At UC-Santa Cruz, Quijano said her classes were canceled or moved online during the first two weeks of the strike; by late last week, some were back to in-person. She said her professors respect the cause of the striking workers, but they said they need to continue lessons for students to be able to complete the course.

But Quijano is struggling to get answers to her questions about the material without the help of TAs, and her labs have been canceled. Instead of conducting her own experiments, she has to write a paper based on a photo of the results she would have gotten.

“It feels a lot like when we were taking classes during the pandemic,” she said.

Much like during the pandemic, faculty members have had to make contingency plans.

Anna J. Markowitz, an assistant professor of education at UCLA, spent the weekend before the strike recording videos of lectures for her undergraduate Introduction to Quantitative Methods class. The next day, she stopped teaching.

Markowitz’s classes enroll 40 students, and she works with two graduate students. One of them runs the coding lab portion of Markowitz’s undergraduate course and grades all student assignments — work that has now been left ungraded. Markowitz said she will not submit grades or hold a formal final during the strike. For students who want to test their knowledge, she will release an optional exam, but it will not be graded.

I couldn’t look my students in the face and not fully support their right to strike.

As a graduate student at Georgetown University more than a decade ago, Markowitz said she earned the same wage as her graduate students make now: $25,000 for a three-quarter academic year. They are paid for part-time work capped at 20 hours a week, she said, but many graduate students work more.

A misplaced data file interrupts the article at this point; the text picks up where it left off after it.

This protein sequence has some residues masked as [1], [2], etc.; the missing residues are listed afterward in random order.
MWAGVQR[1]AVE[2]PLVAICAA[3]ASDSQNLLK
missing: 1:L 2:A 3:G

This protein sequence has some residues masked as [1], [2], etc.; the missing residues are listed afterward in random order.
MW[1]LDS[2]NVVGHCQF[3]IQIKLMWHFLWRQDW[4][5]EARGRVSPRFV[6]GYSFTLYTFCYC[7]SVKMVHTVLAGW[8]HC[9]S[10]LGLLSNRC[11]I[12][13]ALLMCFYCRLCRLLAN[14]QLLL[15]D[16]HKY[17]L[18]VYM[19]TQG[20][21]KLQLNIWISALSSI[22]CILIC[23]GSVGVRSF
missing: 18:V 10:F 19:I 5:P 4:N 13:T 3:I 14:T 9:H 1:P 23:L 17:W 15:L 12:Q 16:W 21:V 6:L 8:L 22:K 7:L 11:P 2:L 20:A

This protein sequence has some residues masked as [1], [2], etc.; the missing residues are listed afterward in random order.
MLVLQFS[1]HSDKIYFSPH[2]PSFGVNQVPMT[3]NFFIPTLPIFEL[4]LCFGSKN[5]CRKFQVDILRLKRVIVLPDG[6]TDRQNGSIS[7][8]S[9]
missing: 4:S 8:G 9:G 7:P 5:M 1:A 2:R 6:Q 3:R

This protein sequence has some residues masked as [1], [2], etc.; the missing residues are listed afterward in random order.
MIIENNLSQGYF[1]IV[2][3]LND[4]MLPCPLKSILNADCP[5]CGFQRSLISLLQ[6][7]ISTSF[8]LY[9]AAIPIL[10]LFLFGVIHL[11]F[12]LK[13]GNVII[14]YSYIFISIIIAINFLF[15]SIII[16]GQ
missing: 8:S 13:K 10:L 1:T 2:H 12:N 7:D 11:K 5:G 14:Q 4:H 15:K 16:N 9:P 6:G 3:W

“Knowing what my students make and knowing how bad I’ve been feeling about that for a long time, I couldn’t look my students in the face and not fully support their right to strike,” Markowitz said of her decision to not cross the picket line.

Markowitz is among 1,000 faculty who have pledged not to teach or submit grades until the strike ends. For some professors, it’s an act of solidarity. Others say that without the help of teaching assistants, it would be impossible to complete grading for classes with hundreds of students — no matter their personal positions on the strike.

David Shorter, a professor of world arts and cultures at UCLA, stopped teaching in solidarity with the graduate-student employees. He’s still holding listening sessions for his students, many of whom aren’t receiving clear directives from their professors or the university about how to exist amid the strike, he said.